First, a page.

Using Functional Electrical Stimulation (FES) Cycling in Restorative Therapy for Persons with Mobility Challenges

Functional electrical stimulation involves sending low-current electrical pulses via electrodes on paralysed or deconditioned muscles to produce muscle contractions during a purposeful movement, such as stepping, cycling and walking, or [...]

Restorative therapy and ‘FES’  

Functional electrical stimulation (FES) is a well-established modality that has been widely used for rehabilitation since the 1960s. The method involves sending low-current electrical pulses via electrodes on paralysed or deconditioned muscles to produce muscle contractions during a purposeful movement, such as stepping, cycling and walking, or reaching and picking an item up. These tasks might not be possible without such stimulation. 

While FES is used in many rehabilitation settings, the FES bike is less commonly available in Singapore and a more specialised piece of equipment available in selected rehabilitation facilities. 

At the SPD Transition to Employment (TTE) programme, the RT300 FES Bike is being used during therapy. It provides patterned and co-ordinated stimulation to multiple groups of muscles in the arms or legs. For example, 

  • in the leg cycle option, users can choose to stimulate the glutes, hamstrings, quadriceps, calf muscles; 
  • in the hand cycle, users can choose to stimulate shoulder muscles, triceps, biceps, and muscles in the forearm. 

Using FES Bike for Therapy 

Mr Mikail Wong, 44, is a spinal cord injury survivor who has little to no control of his body from his chest down. Injuries to the spinal cord interferes with electrical signals sent from the brain to the muscles in the hands and legs, resulting in paralysis. Mr Wong’s therapists incorporated the use of the FES bike during his therapy sessions to elicit muscle contractions in his legs as part of his fitness and endurance training, as well as to prevent the wasting of the muscles paralysed by his injury.  This also helps in the maintaining of his muscle bulk and flexibility to ensure that his body is ready should suitable restorative procedures, with advancement in science and technology, be possibly made available in future.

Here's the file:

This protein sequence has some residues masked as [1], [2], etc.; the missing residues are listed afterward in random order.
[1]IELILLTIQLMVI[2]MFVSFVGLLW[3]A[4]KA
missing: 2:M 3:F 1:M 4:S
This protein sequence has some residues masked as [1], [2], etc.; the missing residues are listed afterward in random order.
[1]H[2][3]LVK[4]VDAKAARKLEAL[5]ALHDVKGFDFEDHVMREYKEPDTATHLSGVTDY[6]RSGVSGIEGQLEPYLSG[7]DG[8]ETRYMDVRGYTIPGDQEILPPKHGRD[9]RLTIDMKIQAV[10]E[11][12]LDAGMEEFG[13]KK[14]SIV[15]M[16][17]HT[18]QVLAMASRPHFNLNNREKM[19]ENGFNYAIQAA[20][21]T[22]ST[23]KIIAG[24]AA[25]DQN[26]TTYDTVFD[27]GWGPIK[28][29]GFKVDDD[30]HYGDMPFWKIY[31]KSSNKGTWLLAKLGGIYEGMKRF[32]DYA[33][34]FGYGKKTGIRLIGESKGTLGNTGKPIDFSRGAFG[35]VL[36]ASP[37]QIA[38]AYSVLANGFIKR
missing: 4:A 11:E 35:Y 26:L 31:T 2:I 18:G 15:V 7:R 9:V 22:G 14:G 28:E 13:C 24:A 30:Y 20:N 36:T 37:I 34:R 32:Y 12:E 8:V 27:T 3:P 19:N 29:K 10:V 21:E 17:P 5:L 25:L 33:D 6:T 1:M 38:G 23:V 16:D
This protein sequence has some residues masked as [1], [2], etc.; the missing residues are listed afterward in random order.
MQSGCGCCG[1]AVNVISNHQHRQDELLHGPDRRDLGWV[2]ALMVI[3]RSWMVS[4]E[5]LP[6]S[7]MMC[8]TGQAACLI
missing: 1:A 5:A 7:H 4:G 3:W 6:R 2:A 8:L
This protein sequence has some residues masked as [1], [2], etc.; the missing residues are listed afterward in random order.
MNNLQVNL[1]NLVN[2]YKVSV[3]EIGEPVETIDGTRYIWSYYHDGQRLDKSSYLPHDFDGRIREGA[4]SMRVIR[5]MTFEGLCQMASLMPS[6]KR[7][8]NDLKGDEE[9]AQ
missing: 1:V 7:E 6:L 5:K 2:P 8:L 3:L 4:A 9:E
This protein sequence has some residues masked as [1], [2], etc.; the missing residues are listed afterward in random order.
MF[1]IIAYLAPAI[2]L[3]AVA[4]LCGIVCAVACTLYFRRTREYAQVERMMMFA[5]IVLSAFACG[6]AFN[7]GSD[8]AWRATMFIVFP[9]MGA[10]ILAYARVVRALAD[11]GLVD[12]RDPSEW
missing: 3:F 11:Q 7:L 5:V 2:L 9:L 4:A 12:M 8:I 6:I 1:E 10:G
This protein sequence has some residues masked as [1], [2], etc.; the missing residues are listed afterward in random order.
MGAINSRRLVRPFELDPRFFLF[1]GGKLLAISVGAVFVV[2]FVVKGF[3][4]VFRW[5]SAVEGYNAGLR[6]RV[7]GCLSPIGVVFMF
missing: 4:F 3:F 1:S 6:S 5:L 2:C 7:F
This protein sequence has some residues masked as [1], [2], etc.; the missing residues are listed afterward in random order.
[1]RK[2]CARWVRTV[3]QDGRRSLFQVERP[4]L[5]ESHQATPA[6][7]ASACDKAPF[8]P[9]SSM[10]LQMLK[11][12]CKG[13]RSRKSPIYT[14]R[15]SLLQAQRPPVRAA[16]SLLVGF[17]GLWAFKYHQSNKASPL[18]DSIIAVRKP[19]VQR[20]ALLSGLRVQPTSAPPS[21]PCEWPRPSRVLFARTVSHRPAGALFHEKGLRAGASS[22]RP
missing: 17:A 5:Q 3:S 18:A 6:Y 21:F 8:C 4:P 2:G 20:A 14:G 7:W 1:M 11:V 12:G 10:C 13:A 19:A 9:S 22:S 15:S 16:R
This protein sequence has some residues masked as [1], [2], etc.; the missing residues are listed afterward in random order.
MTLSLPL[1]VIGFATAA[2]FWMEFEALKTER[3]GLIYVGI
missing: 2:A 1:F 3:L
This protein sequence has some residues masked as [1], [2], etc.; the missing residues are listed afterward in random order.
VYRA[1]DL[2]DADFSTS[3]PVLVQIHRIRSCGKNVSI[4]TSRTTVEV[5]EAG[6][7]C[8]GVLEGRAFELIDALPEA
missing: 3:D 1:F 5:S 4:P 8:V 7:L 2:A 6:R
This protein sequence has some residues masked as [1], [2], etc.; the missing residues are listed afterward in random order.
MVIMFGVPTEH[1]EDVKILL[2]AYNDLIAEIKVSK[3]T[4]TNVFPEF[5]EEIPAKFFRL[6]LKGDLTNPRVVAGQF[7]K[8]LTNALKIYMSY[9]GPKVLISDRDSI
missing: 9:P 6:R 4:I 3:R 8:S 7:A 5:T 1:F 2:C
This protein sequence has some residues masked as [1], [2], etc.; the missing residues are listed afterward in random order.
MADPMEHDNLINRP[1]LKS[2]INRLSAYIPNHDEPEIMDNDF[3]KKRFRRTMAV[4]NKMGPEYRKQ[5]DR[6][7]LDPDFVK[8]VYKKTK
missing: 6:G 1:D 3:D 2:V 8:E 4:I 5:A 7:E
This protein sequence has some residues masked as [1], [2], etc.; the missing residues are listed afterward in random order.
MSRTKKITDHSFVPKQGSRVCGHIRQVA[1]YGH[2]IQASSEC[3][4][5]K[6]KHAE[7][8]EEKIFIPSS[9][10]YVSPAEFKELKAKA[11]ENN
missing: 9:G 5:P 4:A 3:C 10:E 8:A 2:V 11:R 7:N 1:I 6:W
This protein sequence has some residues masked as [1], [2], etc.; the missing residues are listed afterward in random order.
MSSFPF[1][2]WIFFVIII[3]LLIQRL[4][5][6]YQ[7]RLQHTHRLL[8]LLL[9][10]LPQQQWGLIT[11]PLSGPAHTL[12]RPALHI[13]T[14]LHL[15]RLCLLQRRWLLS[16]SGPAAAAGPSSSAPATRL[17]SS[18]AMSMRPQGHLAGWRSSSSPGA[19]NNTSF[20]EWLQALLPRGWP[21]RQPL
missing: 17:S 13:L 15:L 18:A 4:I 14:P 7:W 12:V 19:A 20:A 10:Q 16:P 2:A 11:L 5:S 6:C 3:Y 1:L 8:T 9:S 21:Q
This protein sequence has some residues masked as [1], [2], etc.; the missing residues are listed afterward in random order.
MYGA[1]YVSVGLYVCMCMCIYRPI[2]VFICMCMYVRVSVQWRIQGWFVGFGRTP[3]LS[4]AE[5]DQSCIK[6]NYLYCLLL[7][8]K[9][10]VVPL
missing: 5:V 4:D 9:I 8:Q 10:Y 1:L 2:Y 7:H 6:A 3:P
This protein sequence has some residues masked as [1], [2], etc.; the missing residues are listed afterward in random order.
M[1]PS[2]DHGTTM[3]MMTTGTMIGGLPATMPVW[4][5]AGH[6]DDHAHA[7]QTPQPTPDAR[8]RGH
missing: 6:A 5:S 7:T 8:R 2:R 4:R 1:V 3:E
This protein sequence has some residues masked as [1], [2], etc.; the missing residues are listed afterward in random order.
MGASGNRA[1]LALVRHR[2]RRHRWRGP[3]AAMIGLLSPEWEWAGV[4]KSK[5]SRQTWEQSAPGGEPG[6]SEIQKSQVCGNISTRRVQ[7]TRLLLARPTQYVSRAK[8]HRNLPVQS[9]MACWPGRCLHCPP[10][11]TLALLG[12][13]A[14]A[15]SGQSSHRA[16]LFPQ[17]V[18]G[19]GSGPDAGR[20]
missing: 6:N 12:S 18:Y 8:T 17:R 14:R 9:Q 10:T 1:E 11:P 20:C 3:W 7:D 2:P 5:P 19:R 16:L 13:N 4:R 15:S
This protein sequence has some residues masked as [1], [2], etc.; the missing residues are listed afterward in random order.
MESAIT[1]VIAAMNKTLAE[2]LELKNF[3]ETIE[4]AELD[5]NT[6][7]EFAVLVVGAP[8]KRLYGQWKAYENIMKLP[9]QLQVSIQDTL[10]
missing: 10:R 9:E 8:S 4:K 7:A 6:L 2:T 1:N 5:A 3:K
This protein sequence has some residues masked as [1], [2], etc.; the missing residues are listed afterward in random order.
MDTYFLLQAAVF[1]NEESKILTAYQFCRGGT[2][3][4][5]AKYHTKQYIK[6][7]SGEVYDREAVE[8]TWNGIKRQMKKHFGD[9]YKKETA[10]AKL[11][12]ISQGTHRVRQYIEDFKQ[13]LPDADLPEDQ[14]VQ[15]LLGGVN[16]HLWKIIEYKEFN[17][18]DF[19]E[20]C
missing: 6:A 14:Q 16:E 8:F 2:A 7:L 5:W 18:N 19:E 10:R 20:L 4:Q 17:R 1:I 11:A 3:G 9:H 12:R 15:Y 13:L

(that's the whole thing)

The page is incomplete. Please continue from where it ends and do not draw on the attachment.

How the FES Bike Works 

The FES bike software monitors, detects and shows the amount of contribution by the user’s own muscles in producing the cycling movement, allowing his therapists to see how responsive his muscles are to the electrical stimulation. With that data, the FES bike activates the corresponding motor support, which ensures that the user is able to perform the purposeful cycling movement successfully even if his muscle contractions are not strong enough to move the foot pedals. 

Mr Wong appreciates how he can train his lower limb muscles with the bike as this is something he is not able to do during his regular exercises without electrical stimulation. This provides him a level of independence, as well as a more purposeful rehabilitation journey. 

Benefits 

The use of the FES bike is an important form of accessible fitness for persons with mobility challenges, such as spinal cord injury survivors like Mr Wong, traumatic brain injury or stroke survivors, and others with cerebral palsy or multiple sclerosis. It helps to improve fitness, prevents muscle wasting from the lack of movement of paralysed muscles and maintains muscle bulk. It also has potential benefits in improving bone density, range of movement in joints and reducing spasms.  

The use of the equipment also reduces the amount of manpower needed and provides clearer statistics on the user’s condition, allowing the professionals in charge to better analyse improvements over time and implement relevant strategies. 

This article was written with inputs from SPD senior physiotherapist Pauline Koh and physiotherapist Dylan Koh. 

References 

https://restorative-therapies.com/for-patients-families/how-ifes-therapy-works/

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